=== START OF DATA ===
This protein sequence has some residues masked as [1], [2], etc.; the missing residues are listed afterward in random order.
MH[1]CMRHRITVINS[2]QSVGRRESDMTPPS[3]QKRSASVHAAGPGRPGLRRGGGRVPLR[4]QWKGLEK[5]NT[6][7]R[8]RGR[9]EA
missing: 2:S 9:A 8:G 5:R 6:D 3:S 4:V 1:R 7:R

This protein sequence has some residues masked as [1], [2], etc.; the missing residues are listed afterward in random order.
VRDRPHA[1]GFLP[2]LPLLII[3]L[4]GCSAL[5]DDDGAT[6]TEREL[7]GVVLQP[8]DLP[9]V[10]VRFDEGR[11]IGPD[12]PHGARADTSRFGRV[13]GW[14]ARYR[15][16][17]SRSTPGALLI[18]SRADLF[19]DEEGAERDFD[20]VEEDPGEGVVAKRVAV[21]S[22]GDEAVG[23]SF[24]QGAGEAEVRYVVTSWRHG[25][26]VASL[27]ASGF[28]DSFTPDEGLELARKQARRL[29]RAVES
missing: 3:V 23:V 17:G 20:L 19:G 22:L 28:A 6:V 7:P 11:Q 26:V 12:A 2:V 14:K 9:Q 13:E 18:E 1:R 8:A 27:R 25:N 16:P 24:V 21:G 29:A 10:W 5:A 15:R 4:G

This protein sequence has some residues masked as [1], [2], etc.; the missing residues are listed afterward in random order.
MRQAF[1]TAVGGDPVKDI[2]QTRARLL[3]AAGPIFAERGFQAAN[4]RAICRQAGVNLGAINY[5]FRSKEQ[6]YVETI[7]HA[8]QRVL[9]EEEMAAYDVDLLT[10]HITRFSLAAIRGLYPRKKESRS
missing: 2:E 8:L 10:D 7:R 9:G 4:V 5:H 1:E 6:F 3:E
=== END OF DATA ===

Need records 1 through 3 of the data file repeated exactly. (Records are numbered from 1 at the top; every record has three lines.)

This protein sequence has some residues masked as [1], [2], etc.; the missing residues are listed afterward in random order.
MH[1]CMRHRITVINS[2]QSVGRRESDMTPPS[3]QKRSASVHAAGPGRPGLRRGGGRVPLR[4]QWKGLEK[5]NT[6][7]R[8]RGR[9]EA
missing: 2:S 9:A 8:G 5:R 6:D 3:S 4:V 1:R 7:R

This protein sequence has some residues masked as [1], [2], etc.; the missing residues are listed afterward in random order.
VRDRPHA[1]GFLP[2]LPLLII[3]L[4]GCSAL[5]DDDGAT[6]TEREL[7]GVVLQP[8]DLP[9]V[10]VRFDEGR[11]IGPD[12]PHGARADTSRFGRV[13]GW[14]ARYR[15][16][17]SRSTPGALLI[18]SRADLF[19]DEEGAERDFD[20]VEEDPGEGVVAKRVAV[21]S[22]GDEAVG[23]SF[24]QGAGEAEVRYVVTSWRHG[25][26]VASL[27]ASGF[28]DSFTPDEGLELARKQARRL[29]RAVES
missing: 3:V 23:V 17:G 20:L 19:G 22:L 28:A 6:V 7:P 11:Q 26:V 12:A 2:V 14:K 9:Q 13:E 18:E 1:R 8:A 27:R 25:N 16:P 24:V 21:G 29:A 10:W 5:A 15:R 4:G

This protein sequence has some residues masked as [1], [2], etc.; the missing residues are listed afterward in random order.
MRQAF[1]TAVGGDPVKDI[2]QTRARLL[3]AAGPIFAERGFQAAN[4]RAICRQAGVNLGAINY[5]FRSKEQ[6]YVETI[7]HA[8]QRVL[9]EEEMAAYDVDLLT[10]HITRFSLAAIRGLYPRKKESRS
missing: 2:E 8:L 10:D 7:R 9:G 4:V 5:H 1:E 6:F 3:E